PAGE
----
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World Placer Journal 2007, Volume 7, pages 66-161.

1: Mercury amalgamation of gold

Mercury is sourced from on-site recycling of waste plus mercury from traders from Hg mines (e.g. China and Kyrgyzstan) and Hg waste exporters (e.g. Spain and USA) [20]. In Mongolia some is sold by panners recovering mercury [29,30,31]. Mercury is added in four situations:

adding Hg to a milling device (e.g. Muller mill = edge mill) to capture gold and leave amalgam in the milled residue; adding Hg to a pan, sluice, centrifuge, Hg-centrifuge (forced amalgamator) or other device to assist the capture of gold; adding Hg to concentrate to recover gold without the time and trouble of upgrading the concentrate further; and adding Hg to devices to recover gold lost to the tailings.

Soft bead of HgAu amalgam ready for firing off the mercury to leave gold. (photo: Peter Appel of GEUS)

Figure 13.


Mercury amalgamation typically recovers in excess of 90% of the gold content of a placer gravel or placer concentrate. Mercury amalgamation is effective only for gold particles larger than 60-70 [12]. For mercury amalgamation to be effective, preconditions apply:

Until 50 years ago, mercury (Hg) was the method-ofchoice for industrial-scale recovery of hardrock gold, and to a lesser degree for recovery of placer gold also. Since then, with the increased recognition of the harmful impact of mercury on human health and ecosystems, mercury use by companies and recreational miners has become strictly controlled and in some regions banned and eliminated. Mercury has been virtually eliminated in industrial placer gold mines in the USA, Canada, New Zealand, Australia, Russian Federation, Kazakhstan, Kyrgyzstan and Mongolia. Yet mercury is prevalent in large placer gold mines in South/Central America, Africa and China. Companies shun mercury for six interlocking reasons:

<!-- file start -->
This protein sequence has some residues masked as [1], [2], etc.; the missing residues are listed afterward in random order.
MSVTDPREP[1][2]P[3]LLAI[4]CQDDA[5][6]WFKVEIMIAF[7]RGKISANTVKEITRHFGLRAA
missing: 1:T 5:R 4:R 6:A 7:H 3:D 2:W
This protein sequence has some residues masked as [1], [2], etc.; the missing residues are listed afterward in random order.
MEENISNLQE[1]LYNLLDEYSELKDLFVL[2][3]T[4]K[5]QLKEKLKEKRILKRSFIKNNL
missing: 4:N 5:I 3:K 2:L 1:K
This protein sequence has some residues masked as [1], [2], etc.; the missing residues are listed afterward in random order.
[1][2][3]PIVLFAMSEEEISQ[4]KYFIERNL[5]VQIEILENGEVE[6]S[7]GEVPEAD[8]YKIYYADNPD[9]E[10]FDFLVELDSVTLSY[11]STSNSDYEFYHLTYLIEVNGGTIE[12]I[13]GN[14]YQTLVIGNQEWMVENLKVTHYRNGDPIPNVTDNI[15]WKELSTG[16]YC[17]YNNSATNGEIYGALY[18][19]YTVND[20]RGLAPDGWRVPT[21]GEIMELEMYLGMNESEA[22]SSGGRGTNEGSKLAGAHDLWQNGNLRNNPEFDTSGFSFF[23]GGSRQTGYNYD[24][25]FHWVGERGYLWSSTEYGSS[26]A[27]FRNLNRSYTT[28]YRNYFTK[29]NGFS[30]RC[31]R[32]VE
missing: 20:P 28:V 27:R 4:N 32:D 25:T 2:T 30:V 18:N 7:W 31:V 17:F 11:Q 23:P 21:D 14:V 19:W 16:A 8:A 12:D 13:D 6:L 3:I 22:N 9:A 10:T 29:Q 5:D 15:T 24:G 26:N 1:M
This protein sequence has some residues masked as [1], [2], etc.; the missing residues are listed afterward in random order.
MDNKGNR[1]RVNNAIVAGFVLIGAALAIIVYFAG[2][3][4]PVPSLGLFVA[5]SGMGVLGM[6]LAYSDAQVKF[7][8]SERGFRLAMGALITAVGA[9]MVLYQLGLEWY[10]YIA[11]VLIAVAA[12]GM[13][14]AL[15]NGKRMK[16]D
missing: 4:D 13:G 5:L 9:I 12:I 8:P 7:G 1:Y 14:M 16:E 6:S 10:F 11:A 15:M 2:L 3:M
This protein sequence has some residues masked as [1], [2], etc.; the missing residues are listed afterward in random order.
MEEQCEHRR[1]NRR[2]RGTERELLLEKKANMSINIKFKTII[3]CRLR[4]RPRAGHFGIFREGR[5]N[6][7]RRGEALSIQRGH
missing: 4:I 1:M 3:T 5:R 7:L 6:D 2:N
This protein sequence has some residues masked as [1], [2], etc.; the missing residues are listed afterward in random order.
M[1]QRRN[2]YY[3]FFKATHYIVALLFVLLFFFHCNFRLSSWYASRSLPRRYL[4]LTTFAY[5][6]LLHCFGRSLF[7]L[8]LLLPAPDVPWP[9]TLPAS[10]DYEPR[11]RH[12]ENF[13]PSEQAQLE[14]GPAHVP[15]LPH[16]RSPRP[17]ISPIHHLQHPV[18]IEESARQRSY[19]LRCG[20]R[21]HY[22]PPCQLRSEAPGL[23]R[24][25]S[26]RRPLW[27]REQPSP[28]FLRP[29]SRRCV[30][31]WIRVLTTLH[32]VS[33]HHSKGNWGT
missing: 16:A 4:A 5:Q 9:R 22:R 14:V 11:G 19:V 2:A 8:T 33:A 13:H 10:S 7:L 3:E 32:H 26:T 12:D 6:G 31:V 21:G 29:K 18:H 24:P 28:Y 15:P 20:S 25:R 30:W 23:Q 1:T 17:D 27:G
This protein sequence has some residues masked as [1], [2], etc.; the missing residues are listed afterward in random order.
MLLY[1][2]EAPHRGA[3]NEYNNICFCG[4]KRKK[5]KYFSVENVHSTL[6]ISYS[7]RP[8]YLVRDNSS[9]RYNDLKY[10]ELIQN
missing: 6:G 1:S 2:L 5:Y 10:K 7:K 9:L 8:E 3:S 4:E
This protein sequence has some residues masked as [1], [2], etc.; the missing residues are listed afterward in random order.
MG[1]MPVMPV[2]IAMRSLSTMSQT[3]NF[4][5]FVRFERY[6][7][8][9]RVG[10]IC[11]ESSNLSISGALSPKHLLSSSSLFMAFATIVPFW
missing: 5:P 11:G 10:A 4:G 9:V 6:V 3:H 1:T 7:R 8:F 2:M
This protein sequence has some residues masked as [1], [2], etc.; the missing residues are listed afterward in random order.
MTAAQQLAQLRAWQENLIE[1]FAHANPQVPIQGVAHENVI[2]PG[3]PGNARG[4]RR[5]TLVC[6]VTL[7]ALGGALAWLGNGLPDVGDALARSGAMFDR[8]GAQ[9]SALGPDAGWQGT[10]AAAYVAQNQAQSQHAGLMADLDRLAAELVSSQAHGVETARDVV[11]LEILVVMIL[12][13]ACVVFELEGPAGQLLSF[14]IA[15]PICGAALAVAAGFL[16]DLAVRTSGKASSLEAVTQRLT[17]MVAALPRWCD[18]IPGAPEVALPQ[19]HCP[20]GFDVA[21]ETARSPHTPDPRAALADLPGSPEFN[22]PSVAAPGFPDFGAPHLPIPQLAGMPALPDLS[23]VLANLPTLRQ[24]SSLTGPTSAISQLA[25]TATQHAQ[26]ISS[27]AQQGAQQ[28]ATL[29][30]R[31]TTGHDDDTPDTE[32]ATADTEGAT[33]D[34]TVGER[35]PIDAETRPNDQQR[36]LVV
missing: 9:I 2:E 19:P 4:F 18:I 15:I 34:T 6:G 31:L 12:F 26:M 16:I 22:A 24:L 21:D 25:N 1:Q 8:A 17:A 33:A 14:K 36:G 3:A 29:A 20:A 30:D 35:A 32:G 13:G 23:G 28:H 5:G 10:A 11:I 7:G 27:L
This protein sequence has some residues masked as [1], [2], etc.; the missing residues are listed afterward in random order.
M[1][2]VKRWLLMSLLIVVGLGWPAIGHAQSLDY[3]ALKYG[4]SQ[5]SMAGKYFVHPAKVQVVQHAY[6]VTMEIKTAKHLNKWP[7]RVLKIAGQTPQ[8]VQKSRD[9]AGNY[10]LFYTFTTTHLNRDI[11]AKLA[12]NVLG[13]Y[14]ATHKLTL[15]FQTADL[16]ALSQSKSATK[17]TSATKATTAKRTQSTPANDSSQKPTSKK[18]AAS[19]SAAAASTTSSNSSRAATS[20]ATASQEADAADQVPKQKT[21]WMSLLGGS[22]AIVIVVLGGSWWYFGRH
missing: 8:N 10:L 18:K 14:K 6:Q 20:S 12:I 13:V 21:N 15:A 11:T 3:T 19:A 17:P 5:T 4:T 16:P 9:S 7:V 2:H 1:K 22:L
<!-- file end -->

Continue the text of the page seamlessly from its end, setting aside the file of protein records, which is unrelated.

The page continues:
the gold mercury mercury the gold the gold

particle must have a clean surface available; must be put in direct contact with the gold particle; must be clean enough; must be already liberated from the matrix, OR has its surface exposed to adhere to the mercury.

After amalgamation, the resulting lumps of amalgam are retrieved by squeezing out excess mercury through a fine fabric or chamois leather. The amalgam paste is retrieved by hand and the mercury driven off by heating to leave a residue of impure gold containing traces of mercury.

Adoption by placer gold miners

Mercury amalgamation is entrenched as the global norm for gold recovery from concentrates by artisanal placer gold miners. Mercury has been eliminated amongst placer mining companies in the former Soviet Union and is highly restricted, strictly controlled and virtually eliminated in industrial and recreational placer mining in the west.

human health of employees and local people; environmental protection; insurance risks and liabilities; legal prohibition; viable alternatives to mercury now exist; and mercury is ineffective at recovering gold <70 [12].

Figure 14.


Mercury is ineffective at amalgamating with gold smaller than 70 or larger than 1.5mm [12]. (compiler: Robin Grayson)